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The recent epidemic situation has given me enough time to reconsider my password security seriously. I have devised a detailed plan for how to use elements such as a password manager, 2FA, U2F keys, etc. in conjunction with each other to create the optimal security architecture for my personal use (according to my rather limited knowledge of information security).

Now, the plan grew to such an extent that I decided to write it down as a document, so that I remember how certain parts of it work, why they are designed in a particular way, the weak points and so on. Is it safe to show this plan to, e.g. a friend who is also interested in strengthening their security? What about a hypothetical, extreme version - to share it online?

According to the Kerckhoff's principle, the security of a system should not depend on its secrecy. That's what I had in mind when designing my plan. I believe that anyone competent enough to try to break my system would also not be obstructed by the lack of knowledge of the design. Its strength relies on secret keys (and some informed use of MFA), also in agreement with the principle. However, I have seen on this site that sometimes users are scolded if they reveal a lot about how they organise their security in a question.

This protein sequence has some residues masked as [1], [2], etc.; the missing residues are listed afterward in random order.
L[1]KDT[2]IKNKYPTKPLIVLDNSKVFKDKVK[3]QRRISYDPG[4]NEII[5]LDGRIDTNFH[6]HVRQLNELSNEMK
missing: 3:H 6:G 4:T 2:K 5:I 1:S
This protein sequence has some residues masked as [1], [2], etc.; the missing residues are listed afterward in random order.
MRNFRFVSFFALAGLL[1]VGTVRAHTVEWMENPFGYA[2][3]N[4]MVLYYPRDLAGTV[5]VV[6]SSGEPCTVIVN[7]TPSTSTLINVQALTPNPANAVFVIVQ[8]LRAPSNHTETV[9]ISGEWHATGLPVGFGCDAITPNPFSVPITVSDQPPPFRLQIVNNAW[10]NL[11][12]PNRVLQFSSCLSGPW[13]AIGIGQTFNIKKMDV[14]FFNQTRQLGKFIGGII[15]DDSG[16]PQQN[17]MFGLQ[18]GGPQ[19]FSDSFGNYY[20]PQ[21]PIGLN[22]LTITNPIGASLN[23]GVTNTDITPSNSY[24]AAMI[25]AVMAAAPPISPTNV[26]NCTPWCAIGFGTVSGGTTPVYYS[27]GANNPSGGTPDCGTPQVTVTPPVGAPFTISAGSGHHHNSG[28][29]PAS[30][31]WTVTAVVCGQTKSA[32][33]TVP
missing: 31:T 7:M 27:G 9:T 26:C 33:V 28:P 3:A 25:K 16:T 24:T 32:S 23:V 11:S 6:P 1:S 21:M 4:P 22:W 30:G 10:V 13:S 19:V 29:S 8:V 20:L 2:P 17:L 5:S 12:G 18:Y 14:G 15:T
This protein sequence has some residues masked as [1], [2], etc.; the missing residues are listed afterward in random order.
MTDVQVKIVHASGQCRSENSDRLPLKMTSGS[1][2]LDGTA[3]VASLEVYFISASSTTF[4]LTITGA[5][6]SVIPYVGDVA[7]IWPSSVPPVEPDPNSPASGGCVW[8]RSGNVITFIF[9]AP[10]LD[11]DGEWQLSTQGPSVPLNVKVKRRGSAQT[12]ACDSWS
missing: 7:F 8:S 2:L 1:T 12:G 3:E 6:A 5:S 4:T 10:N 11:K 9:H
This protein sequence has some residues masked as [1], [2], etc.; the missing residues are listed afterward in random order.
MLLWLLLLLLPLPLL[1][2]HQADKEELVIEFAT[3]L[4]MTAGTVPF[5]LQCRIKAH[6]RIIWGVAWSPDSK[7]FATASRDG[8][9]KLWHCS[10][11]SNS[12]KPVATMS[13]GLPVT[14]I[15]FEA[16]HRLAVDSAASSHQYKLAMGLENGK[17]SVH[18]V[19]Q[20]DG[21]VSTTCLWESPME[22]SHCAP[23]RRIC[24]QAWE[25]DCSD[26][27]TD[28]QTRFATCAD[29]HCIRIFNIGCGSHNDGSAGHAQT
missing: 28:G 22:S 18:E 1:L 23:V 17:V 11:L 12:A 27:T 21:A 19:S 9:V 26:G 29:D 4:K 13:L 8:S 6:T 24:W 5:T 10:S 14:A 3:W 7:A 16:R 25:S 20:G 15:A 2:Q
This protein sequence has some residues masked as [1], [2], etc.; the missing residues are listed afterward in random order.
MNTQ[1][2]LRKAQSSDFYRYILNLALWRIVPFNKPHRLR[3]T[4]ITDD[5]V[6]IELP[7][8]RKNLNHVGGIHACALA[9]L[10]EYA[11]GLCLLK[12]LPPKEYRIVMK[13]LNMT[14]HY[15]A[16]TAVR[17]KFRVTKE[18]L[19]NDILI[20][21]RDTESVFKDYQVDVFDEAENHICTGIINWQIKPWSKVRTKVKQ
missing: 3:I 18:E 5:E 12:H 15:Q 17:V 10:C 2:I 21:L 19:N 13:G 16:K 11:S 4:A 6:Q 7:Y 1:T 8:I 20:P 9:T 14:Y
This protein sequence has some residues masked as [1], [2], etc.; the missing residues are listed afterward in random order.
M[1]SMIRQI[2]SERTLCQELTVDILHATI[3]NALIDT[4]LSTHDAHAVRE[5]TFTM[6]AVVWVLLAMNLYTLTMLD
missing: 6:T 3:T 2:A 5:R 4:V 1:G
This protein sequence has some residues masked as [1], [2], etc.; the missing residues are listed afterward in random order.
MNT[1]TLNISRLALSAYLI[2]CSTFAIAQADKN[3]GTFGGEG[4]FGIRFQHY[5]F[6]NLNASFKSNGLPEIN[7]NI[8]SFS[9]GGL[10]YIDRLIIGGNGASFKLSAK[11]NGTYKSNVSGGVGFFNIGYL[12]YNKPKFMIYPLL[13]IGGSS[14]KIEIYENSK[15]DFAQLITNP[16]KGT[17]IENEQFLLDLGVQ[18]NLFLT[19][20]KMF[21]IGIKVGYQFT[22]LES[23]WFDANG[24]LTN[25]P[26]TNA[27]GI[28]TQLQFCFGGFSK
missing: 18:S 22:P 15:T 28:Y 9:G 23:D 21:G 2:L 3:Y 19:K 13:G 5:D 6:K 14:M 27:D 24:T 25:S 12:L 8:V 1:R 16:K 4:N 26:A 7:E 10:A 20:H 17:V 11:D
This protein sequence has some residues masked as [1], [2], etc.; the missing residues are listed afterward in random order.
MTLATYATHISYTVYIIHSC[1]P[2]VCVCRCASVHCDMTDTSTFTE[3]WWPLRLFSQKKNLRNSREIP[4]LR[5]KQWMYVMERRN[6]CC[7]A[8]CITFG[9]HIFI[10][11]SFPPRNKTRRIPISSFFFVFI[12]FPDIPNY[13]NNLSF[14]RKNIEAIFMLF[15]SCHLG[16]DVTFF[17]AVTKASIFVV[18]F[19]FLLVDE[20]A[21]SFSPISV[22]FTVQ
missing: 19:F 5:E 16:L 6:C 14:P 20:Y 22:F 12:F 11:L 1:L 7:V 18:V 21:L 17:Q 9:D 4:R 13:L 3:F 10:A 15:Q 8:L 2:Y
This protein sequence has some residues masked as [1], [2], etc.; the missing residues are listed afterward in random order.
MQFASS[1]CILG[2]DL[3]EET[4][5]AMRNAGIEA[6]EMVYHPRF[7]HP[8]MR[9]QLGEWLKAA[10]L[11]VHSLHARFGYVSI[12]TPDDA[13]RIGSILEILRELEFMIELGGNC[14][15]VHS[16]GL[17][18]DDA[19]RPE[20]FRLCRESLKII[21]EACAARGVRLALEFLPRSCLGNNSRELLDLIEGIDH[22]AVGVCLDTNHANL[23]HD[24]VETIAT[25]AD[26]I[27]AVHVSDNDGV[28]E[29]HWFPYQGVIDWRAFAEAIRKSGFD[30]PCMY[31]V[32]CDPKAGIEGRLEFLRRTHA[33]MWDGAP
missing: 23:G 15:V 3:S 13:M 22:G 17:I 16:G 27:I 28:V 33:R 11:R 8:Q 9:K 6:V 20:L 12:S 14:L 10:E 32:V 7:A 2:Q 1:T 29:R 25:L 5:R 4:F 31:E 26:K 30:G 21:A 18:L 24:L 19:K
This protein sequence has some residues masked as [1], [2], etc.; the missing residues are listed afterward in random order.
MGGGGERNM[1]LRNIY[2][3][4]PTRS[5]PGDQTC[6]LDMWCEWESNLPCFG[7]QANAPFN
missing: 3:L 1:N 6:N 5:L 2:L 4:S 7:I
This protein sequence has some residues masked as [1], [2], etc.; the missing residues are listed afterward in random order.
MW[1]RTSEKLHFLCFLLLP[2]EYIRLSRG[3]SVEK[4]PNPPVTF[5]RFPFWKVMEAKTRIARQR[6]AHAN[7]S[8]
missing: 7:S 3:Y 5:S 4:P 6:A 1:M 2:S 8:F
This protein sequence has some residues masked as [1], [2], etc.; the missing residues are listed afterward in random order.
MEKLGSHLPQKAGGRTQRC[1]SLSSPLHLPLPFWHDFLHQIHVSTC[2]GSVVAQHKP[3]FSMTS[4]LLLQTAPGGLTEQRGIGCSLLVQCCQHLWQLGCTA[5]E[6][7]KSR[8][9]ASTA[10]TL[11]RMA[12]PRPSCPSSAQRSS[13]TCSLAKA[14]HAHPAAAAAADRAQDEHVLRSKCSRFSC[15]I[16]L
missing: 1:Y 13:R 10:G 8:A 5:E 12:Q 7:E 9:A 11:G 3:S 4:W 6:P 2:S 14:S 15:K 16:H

We can easily find how AES or public-key cryptography work in a few moments. That doesn't prevent them from being widely used and considered safe. Would the same reasoning apply to my personal scheme?

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    The lesser they know, the harder it will be for them to find your weak spot. This can work both for and against you. sharing your plans with people you trust can help you find your weak spots, and also will help you make sure you are completely covered just by the fact of thinking about this whole thing while explaining it to someone else. So for all I can say, it's fine to share your plans, but better not to do that publicly.
    – gkpln3
    May 13, 2020 at 18:17

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There is always some risk involved because your method might have some flaws, and if an attacker can easily know all the details of your implementation then, of course, they have an advantage. To reduce the risk, some obscurity is sometimes used as an extra layer of protection in case something goes wrong, and as a deterrent. Here are a few points you can consider to evaluate the risk:

  • Who are you going to show your plan to? Friends? Coworkers? Security auditors? Haxxor forumz? The whole internet via social media?
  • What advantages do you get if you show somebody your plans? Are you going to get valuable opinions? Do you really need more opinions? What is your goal when you publish your method? Would you like it to become a widely recognized standard or common best practice?
  • How confident are you that your plan is already good enough? Are you aware of the current best practices? Have you tried to follow them?